“Looks like it’s gonna roll once we get workin’ on it,” said Cody, pointing at the boughs on the street, bent under the weight of the trunk.
“Good eye. Which way, do you think?”
“I dunno. Probably it’ll roll toward whoever’s cutting those branches underneath. Murphy’s Law.”
“Yeah, but Murphy has logic on his side for a change. Too bad we don’t have a tractor with an end-loader, we could lift it right up when the time comes and there wouldn’t be a problem. But we’ll make do with the jacks. Let’s get started — Tim said there’s at least two more like this inside the fence, and more out on the roads. We’ll be cuttin’ for a few days. Or weeks.”
The Laurel Room was well lit for supper; a day of bright sun had charged all the batteries nearly to capacity. “There’s stuff down pretty much everywhere,” said Tim, hands wrapped around a soup mug. “The trucks are getting around it, but it’s really slowing ’em down. We need to get at least some of it cut and out of the way, just so we can get around ourselves.”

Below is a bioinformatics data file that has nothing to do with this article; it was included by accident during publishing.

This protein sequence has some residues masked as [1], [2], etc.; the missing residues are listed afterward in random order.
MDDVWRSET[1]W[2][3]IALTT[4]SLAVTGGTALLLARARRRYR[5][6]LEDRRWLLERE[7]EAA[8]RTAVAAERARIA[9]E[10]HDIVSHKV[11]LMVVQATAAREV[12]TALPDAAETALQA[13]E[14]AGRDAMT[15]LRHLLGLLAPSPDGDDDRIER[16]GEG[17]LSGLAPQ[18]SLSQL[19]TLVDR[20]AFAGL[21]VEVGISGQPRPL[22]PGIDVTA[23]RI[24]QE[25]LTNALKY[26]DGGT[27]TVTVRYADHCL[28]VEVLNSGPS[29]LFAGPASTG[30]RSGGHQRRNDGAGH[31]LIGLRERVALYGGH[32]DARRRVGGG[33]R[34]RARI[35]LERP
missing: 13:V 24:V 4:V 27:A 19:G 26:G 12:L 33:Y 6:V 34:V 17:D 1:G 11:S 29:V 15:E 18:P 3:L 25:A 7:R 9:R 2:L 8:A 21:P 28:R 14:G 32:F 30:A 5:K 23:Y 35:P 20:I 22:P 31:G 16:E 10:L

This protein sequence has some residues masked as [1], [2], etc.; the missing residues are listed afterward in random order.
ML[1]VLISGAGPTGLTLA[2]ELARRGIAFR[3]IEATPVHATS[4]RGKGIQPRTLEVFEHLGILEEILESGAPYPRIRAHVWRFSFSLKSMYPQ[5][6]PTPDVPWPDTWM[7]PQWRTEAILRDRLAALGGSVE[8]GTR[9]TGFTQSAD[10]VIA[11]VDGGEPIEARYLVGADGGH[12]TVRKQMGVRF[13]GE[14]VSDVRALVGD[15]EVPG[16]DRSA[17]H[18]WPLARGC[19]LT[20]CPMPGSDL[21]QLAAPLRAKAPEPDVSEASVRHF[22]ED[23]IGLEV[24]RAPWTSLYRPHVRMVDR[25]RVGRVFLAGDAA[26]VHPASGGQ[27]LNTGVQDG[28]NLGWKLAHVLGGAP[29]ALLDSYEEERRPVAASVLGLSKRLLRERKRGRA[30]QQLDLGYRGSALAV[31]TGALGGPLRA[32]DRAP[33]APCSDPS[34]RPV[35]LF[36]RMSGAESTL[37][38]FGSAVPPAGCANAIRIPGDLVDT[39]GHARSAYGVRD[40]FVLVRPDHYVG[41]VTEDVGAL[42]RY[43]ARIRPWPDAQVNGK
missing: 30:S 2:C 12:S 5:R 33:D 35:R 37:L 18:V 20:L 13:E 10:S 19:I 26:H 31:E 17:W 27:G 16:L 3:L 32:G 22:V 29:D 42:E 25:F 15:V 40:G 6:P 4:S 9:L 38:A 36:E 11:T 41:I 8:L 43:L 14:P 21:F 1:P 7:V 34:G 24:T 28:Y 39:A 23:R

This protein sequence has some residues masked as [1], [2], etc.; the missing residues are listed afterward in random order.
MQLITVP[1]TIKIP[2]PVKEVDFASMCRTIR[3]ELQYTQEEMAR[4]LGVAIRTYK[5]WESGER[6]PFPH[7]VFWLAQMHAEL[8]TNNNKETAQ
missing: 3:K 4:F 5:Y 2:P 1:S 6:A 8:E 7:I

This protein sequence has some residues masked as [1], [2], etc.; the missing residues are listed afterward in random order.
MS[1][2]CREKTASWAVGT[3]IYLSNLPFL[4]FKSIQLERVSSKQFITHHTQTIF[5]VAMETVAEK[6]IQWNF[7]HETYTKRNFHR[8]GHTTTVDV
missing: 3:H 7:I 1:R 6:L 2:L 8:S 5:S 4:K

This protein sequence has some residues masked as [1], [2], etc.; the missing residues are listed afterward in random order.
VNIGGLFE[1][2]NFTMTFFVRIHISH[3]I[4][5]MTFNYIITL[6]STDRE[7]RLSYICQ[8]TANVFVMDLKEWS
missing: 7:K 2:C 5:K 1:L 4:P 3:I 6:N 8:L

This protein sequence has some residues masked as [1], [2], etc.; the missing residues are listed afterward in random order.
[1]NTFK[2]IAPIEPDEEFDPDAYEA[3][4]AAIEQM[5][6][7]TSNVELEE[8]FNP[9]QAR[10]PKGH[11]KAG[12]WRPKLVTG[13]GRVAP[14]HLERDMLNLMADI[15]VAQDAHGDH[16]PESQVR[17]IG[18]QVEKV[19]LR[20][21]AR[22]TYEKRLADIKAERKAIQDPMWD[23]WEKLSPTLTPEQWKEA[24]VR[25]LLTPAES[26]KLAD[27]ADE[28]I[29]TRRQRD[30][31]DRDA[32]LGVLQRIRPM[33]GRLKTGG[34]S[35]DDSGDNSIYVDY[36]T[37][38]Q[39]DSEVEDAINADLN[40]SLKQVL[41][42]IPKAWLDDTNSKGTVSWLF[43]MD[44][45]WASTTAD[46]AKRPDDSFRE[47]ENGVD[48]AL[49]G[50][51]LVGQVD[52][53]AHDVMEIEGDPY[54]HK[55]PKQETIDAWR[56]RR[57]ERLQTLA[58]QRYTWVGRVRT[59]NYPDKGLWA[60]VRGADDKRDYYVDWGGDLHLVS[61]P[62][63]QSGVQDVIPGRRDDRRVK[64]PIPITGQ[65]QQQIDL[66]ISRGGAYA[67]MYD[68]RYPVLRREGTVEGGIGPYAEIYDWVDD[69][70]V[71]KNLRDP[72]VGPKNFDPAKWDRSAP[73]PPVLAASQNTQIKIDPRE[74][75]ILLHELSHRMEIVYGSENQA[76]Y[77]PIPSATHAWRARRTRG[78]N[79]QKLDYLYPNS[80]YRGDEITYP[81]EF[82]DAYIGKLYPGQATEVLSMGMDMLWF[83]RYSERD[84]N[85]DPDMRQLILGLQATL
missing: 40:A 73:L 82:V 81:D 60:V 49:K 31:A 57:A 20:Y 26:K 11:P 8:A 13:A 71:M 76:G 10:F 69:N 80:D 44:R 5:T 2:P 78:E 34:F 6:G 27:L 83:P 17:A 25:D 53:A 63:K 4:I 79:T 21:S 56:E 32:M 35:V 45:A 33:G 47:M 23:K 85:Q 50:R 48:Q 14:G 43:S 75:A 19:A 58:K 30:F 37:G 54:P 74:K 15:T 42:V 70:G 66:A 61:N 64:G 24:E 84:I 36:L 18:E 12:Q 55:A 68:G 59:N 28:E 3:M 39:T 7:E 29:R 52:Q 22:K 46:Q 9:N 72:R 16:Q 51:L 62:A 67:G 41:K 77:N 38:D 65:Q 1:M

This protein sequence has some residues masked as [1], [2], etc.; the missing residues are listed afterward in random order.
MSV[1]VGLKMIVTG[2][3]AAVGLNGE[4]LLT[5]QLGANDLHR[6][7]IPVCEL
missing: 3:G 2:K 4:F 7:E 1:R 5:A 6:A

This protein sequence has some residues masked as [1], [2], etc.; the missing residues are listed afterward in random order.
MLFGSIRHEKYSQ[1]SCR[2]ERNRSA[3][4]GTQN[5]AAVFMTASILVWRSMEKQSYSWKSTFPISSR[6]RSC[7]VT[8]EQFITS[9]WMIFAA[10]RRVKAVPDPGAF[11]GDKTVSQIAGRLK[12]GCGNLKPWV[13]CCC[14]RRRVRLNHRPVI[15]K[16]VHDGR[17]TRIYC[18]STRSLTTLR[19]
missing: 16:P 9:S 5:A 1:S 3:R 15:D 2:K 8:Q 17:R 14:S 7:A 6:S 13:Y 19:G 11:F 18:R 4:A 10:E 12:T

“Well, at least we’re set for the rest of the winter,” said Johnny. “What we’re cutting inside the fence should get us all through March. What’s outside will give us a head start on next winter.”
“What are we gonna do about all those power lines?” asked Janet. “They’re down all over the place!”
“Not like they’re live or anything,” Palmer grinned. “We can just pull ’em off the road and outta the way. Maybe we’ll think of something to use ’em for later.”
“Yeah, whatever wood we cut up out there we can leave to dry too,” said Cody. “Maybe it’ll be a little lighter when we bring it in later.”